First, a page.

THE WHISPERERS: PRIVATE LIFE IN STALIN'S RUSSIA, by Orlando Figes, Metropolitan Books, 741 pages, $35

Orlando Figes, a University of London professor and one of Russia's finest historians, reveals the personal lives of ordinary Russians in this unusual and important book. "The Whisperers" starts with the Revolution of 1917 and continues past the death of Josef Stalin, peeking into peasant farmsteads in Siberia and Belarus and into communal apartments where multiple families were forced to share a single residence. Family loyalties took a back seat to the government.

Figes has collected a remarkable archive of private papers about family life under Stalin. They come from houses across Russia from people who were willing to share their memories.

The title, "The Whisperers," is purposely taken from a double-edged meaning at the time — when people who talked about their lives literally whispered for fear of being overheard by those who would punish them, or they, themselves, whispered information about their neighbors to the secret police.

This book explores how people reacted when a husband and father, a wife and mother, were suddenly arrested and called "an enemy of the people," or how far human feelings surfaced under the extreme authoritarianism of the Stalinist regime.

Conservative estimates say that at least 25 million people (about one-eighth of the Soviet population) were repressed by the Soviet regime between 1928, when Stalin seized control of the Communist party leadership, and 1953, when he died. These people were shot by execution squads, thrown into gulags, sent to "special settlements," made into slave laborers or punished in other ways.

Tens of millions of people, who were relatives of those who were directly punished, also saw their lives change dramatically. They learned to be silent about their pasts and their families and to never criticize anything they witnessed, especially involving government action.

One woman said, "We went through life afraid to talk. Mama used to say that every other person was an informer. We were afraid of our neighbors and especially of the police ... Even today, if I see a policeman, I begin to shake with fear."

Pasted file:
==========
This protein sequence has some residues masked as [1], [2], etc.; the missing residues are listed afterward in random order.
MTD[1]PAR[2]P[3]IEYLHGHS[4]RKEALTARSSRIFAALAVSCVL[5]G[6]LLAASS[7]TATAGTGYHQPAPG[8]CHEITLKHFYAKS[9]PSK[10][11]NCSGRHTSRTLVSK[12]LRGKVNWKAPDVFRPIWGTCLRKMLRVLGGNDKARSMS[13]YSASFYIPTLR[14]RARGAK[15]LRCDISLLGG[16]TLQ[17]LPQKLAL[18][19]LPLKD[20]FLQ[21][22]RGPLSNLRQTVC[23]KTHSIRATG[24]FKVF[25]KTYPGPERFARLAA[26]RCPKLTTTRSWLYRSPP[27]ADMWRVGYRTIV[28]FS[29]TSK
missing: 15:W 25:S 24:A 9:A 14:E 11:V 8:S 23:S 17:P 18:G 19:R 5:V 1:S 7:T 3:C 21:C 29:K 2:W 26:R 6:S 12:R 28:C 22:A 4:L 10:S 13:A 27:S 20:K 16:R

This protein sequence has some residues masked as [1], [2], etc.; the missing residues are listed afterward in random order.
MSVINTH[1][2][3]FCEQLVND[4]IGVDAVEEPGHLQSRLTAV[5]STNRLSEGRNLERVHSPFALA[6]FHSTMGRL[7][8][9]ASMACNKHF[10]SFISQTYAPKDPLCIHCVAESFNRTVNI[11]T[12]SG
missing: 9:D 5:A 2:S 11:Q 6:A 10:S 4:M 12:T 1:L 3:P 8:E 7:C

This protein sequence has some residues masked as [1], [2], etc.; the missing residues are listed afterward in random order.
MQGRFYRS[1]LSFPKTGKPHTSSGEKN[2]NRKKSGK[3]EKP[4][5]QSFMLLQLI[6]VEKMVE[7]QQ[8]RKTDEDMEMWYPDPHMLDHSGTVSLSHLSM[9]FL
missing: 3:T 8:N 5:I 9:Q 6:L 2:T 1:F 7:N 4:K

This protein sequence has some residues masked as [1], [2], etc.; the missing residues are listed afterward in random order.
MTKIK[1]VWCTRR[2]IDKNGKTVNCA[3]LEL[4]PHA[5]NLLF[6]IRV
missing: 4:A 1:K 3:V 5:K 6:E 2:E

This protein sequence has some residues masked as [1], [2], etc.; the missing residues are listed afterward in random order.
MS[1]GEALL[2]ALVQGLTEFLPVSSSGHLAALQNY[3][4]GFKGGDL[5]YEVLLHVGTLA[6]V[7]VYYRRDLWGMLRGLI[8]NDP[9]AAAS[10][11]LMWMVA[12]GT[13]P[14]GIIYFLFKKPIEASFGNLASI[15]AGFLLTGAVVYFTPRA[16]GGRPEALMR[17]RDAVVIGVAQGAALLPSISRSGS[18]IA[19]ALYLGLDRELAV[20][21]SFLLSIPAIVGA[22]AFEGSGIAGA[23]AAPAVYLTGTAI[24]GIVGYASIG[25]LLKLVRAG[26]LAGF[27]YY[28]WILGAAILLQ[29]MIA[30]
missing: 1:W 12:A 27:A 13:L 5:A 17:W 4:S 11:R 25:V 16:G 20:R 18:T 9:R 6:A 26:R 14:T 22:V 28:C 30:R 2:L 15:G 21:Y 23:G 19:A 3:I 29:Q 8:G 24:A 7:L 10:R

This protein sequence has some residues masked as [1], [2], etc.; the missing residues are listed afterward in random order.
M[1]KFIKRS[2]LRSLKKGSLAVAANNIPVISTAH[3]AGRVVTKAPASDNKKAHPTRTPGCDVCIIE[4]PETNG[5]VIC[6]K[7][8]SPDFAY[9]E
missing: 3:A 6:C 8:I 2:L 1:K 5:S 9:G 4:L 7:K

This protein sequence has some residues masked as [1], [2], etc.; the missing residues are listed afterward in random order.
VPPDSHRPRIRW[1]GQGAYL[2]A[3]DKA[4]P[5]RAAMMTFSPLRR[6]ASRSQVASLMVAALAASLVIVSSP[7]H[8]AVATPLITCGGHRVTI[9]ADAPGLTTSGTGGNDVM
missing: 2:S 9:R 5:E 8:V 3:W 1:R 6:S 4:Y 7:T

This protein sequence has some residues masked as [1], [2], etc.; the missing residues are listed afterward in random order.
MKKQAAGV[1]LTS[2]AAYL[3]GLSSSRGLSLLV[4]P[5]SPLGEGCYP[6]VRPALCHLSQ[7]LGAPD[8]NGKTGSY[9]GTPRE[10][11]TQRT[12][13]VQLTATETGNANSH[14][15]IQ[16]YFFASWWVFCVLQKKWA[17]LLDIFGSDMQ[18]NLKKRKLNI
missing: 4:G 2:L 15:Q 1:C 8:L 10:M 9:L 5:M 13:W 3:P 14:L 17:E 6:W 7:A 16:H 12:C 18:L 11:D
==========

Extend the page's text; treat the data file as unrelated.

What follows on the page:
The author includes numerous examples of people such as Nikolai Kondratiev, a peasant who grew up to study economics at St. Petersburg University, who then played a role in developing agrarian reforms. In the '20s, he was an economist advising the government.

But in 1930, he was arrested for belonging to the "Peasant Labour Party" (probably nonexistent) and sentenced to eight years in a prison camp in Suzdal. His health deteriorated badly and he suffered severe headaches, dizziness, deafness, rheumatism in the legs, diarrhea, vomiting, insomnia and depression. By 1936, he was virtually blind.

Yet he continued to do research and to prepare five books. He also wrote 100 letters to his wife, including little notes to his daughter. His pain at being separated from his family was palpable. In his last letter, written in 1938, he gave advice to his daughter, telling her to "study hard, read good books, be a clever and a good little girl. Listen to your mother and never disappoint her. I would also be happy if you managed not to forget about me, your papa, altogether. Well, be healthy! Be happy! I kiss you without end. Your Papa."

On Sept. 17, 1938, Kondratiev was executed by firing squad.